Good luck bike #2

In 2011 I spent 3 months in SE Asia. The first place I went after I got my head sorted in Bangkok was Ayutthaya. It was a great place for me to rest and sink into a new rhythm. The guesthouse where I was staying had bikes available to rent. This was my trusty steed as I ventured out from the safety of my idyllic quarters. What you can’t tell from looking at the picture is how heavy that bike was. I’d guess it weighed around 25 pounds. Nothing like my lightweight 15-pound aluminum frame bike at home.

And yes, I did carry that damn thing down those damn stairs. And back up on the other side. And then again in reverse. And I felt quite pleased with my accomplishment.

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52 Photos: The Light Arrived

This week’s prompt for 52 Photos was The Light Arrived. As many of you know, I am a connoisseur of light. I love love love light. I had so many pictures I wanted to share, but I managed to hold myself back. I took some liberties in interpreting this one. There are a mixture of natural and man-made lights. I hope you enjoy!

Japan

I took this picture from the top floor of our hotel in Tokyo. The lights were on and they were reflected in the window, so I got this neat image that looks like a double exposure. It’s the light from inside as well as the lights from the buildings and cars outside.

Light and dark in Tokyo:

light and dark in Tokyo

Here is a shot without the reflected light, of just the cars on the street. I love this image, because it looks like an old computer punch card. I imagine there’s some code in the pattern, if only I can discern it.

Car lights in Tokyo:

car lights in Tokyo

The temple we stayed at in Koya-san had this rock in a little garden off to the side. Even though it was a Buddhist temple, it reminded me of the Taoist origin story. A version I learned told about a cosmic egg that was broken open. From the one came the two, from the two came the three, and from the three came the ten thousand things.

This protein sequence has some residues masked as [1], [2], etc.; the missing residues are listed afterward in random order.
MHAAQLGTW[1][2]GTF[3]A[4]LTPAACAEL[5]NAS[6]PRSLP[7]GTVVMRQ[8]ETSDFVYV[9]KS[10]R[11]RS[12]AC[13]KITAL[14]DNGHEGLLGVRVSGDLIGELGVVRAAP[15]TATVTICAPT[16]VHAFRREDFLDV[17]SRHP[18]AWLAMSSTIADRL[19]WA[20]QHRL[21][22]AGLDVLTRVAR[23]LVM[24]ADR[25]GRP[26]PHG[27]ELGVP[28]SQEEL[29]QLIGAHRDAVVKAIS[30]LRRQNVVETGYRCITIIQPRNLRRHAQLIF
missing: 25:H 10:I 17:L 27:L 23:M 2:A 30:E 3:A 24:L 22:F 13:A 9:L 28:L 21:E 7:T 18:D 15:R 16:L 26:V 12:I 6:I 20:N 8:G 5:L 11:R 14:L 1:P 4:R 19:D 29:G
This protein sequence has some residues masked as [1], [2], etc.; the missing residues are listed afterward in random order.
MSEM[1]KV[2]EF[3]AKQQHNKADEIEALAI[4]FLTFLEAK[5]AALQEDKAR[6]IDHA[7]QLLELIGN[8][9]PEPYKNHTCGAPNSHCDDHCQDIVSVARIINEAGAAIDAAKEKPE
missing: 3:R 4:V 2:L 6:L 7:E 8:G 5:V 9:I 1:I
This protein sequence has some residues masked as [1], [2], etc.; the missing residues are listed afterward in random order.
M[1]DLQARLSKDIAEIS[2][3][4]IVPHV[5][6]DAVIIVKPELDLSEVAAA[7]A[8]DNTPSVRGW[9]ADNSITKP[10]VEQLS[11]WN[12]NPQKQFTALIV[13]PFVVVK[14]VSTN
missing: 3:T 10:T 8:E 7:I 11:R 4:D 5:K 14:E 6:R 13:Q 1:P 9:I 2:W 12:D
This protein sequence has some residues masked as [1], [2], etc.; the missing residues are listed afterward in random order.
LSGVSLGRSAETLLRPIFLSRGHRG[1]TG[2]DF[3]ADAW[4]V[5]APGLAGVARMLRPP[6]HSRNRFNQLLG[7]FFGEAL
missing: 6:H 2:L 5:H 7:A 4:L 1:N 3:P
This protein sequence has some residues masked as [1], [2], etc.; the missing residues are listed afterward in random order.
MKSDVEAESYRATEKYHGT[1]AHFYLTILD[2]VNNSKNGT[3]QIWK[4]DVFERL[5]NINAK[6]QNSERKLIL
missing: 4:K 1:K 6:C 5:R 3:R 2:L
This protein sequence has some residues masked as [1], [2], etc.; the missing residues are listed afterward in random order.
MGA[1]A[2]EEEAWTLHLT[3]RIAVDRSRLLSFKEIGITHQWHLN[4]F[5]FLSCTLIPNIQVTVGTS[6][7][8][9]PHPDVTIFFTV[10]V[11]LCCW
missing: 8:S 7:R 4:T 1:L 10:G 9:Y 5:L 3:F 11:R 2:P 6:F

Light and dark/split rock:

light and dark/split rock

Cambodia

I don’t think the one needs explanation.

Sunrise at Angkor Wat:

sunrise

Seattle

Light through the trees:

light through the trees

Chandelier at the Paramount:

Chandelier at the Paramount

Vancouver, B.C.

“And the raven brought the light into the world …”

raven brought light

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52 Photos: Good luck charms

This week’s prompt for 52 Photos was Good Luck Charm. I’ve been struggling with this one, because I don’t really have anything I think of as a charm, nor do I subscribe much to good luck. This morning I was thinking about it again, because I love participating in this community every week. I let my mind wander and make its own connections. Good luck is a kind of magic, and I find magic everywhere (to paraphrase Dar Williams). And lo and behold, there are a few things that spike high on the chart when it comes to magic.

Some of you know I’m a gigantic fan of cetaceans. Orcas, great blue whales, bottle nose dolphins – I love them all. The best dreams I dream contain Orcas or great blues. I always feel completely peaceful and connected. I took these dolphin pictures off of Sanibel Island in March. I love their playfulness and connection to each other.

Leap of joy:

leap of joy

Triple dolphin action:

Triple dolphin action

Pelicans also hold a special place in my heart. Perhaps it’s their inherent goofiness. I can’t quite say.

brown pelican

white pelicans + reddish egret

Finally, a Hello Kitty Lucky Cat that I saw when I visited Miyajima in Japan:

Hello Kitty Lucky Cat